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IR35: What You Need to Know

Understanding and complying to employment legislation is crucial to business success and growth, which is why any updates and amendments from the government are often met with trepidation. Most recently, the appointment of Liz Truss as Prime Minister has put IR35 rules in the spotlight.

Earlier this year, Truss vowed to improve the current IR35 off-payroll working rules as a way of supporting the UK economy, one of several incentives that were deemed ‘now more crucial than ever’ in the wake of the difficulties caused by Brexit, Covid-19, and an unsettled government.

What is IR35 and Who Does it Affect?

Initially introduced in April 2000, the IR35 legislation was designed to deal with tax avoidance, with IR standing for Inland Revenue and 35 referring to the press release issue number. There have been further revisions, most recently in April 2021, which stated that public authorities and medium and large-sized businesses outside the public sector were responsible for applying IR35 rules to workers.

The rules are designed to correctly identify whether someone is working for a business (referred to in the legislation as the ‘client’) as an employee or as a contractor/freelancer. In terms of tax, the rules identify whether the client or the contractor/freelancer is responsible for taxing their income.

Understanding IR35 as a Freelancer or Contractor

Defining contract and freelance roles can be difficult, and unfortunately, some individuals have used the terms in order to receive income without paying taxes. The IR35 rules aim to avoid this, but what does it mean for legitimate contractors and freelancers? Namely, knowing whether the work you do and how you are paid classifies you as a ‘deemed employee’ and subject to employment taxes

The guidelines use two terms to refer to the difference. ‘Outside IR35’ means you are considered self-employed, can use the term contractor/freelancer, and are responsible for your taxes. ‘Inside IR35’ means you are technically an employee, and the company should tax your income.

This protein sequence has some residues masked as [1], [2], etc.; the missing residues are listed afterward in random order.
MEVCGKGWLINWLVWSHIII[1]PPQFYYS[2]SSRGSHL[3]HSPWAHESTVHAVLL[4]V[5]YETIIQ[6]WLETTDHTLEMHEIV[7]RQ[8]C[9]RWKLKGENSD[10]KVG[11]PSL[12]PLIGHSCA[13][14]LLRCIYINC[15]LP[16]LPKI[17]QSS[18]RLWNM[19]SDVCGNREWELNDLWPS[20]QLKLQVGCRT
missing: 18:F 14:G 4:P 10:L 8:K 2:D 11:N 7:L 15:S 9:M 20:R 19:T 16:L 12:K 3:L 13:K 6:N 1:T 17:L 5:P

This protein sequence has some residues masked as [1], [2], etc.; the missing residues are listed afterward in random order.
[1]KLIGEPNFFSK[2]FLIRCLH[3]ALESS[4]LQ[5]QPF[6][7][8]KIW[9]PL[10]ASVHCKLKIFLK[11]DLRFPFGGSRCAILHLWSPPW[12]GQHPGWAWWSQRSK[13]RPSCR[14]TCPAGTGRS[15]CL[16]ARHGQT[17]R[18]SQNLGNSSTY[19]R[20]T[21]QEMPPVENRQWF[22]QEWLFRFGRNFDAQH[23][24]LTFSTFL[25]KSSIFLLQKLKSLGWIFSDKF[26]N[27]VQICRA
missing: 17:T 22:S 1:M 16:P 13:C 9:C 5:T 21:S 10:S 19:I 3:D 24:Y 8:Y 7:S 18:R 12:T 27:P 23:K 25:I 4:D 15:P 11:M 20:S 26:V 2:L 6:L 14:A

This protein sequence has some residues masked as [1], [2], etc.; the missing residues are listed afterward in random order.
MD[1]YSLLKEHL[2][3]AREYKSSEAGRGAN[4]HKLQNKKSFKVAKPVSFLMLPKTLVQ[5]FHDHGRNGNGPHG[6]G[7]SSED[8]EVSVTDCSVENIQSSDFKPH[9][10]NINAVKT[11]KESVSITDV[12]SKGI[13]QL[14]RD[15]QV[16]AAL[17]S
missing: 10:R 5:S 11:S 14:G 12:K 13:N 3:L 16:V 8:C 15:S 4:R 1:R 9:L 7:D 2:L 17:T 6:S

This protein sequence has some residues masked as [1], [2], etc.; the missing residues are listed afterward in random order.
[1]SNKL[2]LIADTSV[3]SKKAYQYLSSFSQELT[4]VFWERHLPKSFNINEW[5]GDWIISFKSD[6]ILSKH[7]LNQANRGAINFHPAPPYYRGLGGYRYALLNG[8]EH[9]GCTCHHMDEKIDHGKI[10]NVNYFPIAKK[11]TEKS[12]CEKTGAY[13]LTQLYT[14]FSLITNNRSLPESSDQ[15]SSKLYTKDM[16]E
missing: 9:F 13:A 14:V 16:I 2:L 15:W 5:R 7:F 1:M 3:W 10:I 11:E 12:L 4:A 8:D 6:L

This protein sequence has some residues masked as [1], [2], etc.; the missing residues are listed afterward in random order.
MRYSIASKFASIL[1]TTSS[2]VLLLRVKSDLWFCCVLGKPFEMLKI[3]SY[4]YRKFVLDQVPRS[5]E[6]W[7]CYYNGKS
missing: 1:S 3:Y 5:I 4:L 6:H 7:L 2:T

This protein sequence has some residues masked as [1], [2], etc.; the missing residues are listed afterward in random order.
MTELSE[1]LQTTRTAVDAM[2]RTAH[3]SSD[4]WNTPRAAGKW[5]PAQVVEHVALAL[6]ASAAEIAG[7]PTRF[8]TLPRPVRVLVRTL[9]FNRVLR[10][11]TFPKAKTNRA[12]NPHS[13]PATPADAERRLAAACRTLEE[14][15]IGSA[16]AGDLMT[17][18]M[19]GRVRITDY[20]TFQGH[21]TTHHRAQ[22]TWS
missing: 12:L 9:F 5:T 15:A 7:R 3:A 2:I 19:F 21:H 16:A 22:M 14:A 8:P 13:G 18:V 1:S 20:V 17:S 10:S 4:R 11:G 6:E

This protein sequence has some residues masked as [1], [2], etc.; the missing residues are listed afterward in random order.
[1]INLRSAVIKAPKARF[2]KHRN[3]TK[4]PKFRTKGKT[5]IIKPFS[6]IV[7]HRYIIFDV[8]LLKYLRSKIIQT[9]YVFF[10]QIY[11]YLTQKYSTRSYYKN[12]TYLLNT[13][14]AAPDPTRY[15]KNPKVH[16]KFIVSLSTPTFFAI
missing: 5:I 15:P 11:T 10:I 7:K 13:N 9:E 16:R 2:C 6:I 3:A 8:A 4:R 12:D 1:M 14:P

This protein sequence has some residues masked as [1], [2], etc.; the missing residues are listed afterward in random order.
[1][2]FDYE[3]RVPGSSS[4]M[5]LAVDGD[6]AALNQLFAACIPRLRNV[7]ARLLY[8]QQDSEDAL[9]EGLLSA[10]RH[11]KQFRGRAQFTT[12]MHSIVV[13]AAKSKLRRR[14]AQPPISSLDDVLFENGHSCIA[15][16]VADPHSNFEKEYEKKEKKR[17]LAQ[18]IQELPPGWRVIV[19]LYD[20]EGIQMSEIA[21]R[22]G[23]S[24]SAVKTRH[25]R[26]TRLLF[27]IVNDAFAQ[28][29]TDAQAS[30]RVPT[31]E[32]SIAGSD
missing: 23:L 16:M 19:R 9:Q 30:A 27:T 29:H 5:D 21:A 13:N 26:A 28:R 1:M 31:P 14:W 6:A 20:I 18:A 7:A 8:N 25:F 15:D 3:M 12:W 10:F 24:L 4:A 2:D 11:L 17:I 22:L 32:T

Understanding IR35 as a Business

If you as a business discover that a contactor/freelancer falls under the ‘inside IR35’ rules, you must pay the relevant taxes just as you would for an employee, including deducting National Insurance Contributions (NICs) and income taxes as well as employer NICs and an Apprenticeship Levy. Details of the IR35 rules for businesses (termed as ‘fee payers’) can be found on the GOV.UK website.

The Future of IR35

The IR35 Reforms will no longer apply from April 2023, according to new information. This means that the original rules will still remain, and contractors will be responsible for assessing their own tax after the repeal. This is an attempt to remove systemic issues such as contractor bans and non-compliant blanket IR35 determinations. The repeal itself cannot go ahead until it has passed the drafting of the next Finance Bill. Dave Chaplin, CEO of IR35 Shield, tells businesses to “carry on as normal, but have a transition plan ready.”

Further Support with IR35

For both employee and employers concerned about IR35, there is an online ‘Check Employment Status for Tax’ service that can be helpful for deciding whether the off-payroll working rules apply. And with the promise of a review to come soon, future guidelines should prove more effective.

As specialist recruiters, Morris Sinclair aims to support both employers and employees in finding the best working partnerships within the IT and technology sector. Whether you are looking for a new team member or the next step in your career, we’re here to help.

Contact us to find out more.

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